Systems update

On that part, initial resources (CPU level and memory) are key to capacity. So a simple, reliable and realistic improvement would simply be to increase it directly on your computer location, and start the level with an increased level of resources.

  • \$\begingroup\$ I like the idea of the password being generated by multiple computers, making the order important. This is much more like what it is in real life. My only problem is that I also intend to make an upgrade system, allowing (among other things) to improve and add abilities to your hacking system. Any further suggestions? \$\endgroup\$
    – DJpotato
    Commented Sep 29, 2015 at 5:00
  • \$\begingroup\$ @DJpotato I updated my question with systems update suggestions, and a new part on cloud ideas, that lead to systems update. \$\endgroup\$
    – Aracthor
    Commented Sep 29, 2015 at 5:42
  • \$\begingroup\$ Those last few ideas are terrific, I will definitely use the cloud idea, primarily as a way of expanding your in-level abilities, and the VM as well. DDOS attacks are a great idea, I might also make a virtual shell, which would allow you to hijack other computers. Thank you for your help \$\endgroup\$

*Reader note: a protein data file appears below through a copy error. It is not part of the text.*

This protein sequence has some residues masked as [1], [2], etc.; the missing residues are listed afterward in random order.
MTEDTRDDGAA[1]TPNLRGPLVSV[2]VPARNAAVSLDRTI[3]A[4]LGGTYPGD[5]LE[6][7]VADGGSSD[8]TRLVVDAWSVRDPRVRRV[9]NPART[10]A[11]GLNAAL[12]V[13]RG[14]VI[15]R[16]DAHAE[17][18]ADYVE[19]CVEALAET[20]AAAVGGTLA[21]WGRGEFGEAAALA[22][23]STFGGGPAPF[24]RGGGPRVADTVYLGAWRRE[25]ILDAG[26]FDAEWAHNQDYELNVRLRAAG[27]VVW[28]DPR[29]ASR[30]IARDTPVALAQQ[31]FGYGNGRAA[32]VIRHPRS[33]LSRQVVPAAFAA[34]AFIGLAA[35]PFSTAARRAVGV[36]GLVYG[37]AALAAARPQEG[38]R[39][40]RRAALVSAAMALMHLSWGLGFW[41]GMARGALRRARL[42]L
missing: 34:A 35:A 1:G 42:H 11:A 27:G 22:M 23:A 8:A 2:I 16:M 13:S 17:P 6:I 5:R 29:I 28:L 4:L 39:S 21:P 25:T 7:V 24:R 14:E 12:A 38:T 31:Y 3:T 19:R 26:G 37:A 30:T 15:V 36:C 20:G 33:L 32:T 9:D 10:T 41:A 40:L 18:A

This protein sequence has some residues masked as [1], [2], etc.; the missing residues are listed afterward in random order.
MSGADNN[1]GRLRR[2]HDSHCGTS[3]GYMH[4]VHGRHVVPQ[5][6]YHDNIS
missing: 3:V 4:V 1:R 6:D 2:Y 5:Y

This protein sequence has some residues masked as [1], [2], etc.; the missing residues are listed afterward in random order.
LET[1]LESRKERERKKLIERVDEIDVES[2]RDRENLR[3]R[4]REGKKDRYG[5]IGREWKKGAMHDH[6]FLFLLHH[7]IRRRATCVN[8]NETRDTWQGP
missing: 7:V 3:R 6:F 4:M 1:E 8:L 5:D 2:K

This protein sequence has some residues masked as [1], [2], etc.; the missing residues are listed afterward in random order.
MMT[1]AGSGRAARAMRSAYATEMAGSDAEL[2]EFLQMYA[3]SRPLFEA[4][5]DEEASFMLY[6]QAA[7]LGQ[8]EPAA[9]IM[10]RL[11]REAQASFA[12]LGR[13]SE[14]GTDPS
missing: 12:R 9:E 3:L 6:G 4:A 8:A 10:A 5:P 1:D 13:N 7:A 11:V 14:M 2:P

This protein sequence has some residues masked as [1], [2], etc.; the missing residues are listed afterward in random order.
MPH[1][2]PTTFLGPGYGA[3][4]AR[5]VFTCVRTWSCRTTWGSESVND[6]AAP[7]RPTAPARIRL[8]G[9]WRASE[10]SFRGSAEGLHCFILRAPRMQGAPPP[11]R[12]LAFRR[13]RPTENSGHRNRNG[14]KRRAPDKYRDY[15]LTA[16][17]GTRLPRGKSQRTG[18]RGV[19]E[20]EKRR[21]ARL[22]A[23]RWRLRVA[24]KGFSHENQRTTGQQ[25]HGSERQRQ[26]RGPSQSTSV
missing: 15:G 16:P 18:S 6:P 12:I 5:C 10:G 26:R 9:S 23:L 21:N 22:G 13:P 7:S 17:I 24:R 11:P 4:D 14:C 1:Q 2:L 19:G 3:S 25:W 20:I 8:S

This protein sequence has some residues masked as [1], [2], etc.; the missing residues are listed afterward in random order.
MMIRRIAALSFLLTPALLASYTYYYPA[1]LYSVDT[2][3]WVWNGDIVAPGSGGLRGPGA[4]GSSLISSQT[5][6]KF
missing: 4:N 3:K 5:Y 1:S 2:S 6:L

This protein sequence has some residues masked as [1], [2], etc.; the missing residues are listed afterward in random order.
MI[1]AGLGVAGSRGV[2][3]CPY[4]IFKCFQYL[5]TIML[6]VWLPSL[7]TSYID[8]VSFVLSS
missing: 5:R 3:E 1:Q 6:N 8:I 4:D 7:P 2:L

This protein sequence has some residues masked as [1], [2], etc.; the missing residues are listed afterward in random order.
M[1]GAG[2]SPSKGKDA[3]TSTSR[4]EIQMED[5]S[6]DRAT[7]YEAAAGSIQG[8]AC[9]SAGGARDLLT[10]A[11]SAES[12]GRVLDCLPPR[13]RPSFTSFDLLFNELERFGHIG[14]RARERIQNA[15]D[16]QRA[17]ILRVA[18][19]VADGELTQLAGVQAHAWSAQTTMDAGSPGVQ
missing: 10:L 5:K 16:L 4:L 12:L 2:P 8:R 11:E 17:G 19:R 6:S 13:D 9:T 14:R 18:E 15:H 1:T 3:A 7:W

– DJpotato
    Commented Sep 29, 2015 at 5:52

As someone who works for a company providing web based services with over a dozen servers, and protecting those servers against hackers, I can say that randomly guessing a password incrementally is a rather poor and inefficient way of going about hacking a system. Most systems log incorrect password attempts, and will lock the specified account or machine after so many incorrect attempts. Sometimes the lock may expire after X minutes, or it may stay locked until a system administrator unlocks it.

Most hacks these days are attempted against machines which are 'unsecured' or have a vulnerability in a piece of software installed - our company sees multiple attempts daily from hacking scripts pinging our servers and asking for common routes, usually trying to find the admin logon panel for common CMS (like Wordpress or Dupral). We run a custom CMS, so the admin logon exists elsewhere, so we throw 404 errors back at the hacking script.

Once a system has been identified, a hacker will then try and gain access through known vulnerabilities, such as targeting a Javascript resource which allows for code injection or a route which is known to be unsecured in unpatched versions. Or maybe sends data to a API on that service which doesn't require authorization and has a buffer overflow exploit which can be used to pass in malicious data to give the hacker system access. Or maybe its an open port that they can connect to (like an unsecured SSH channel)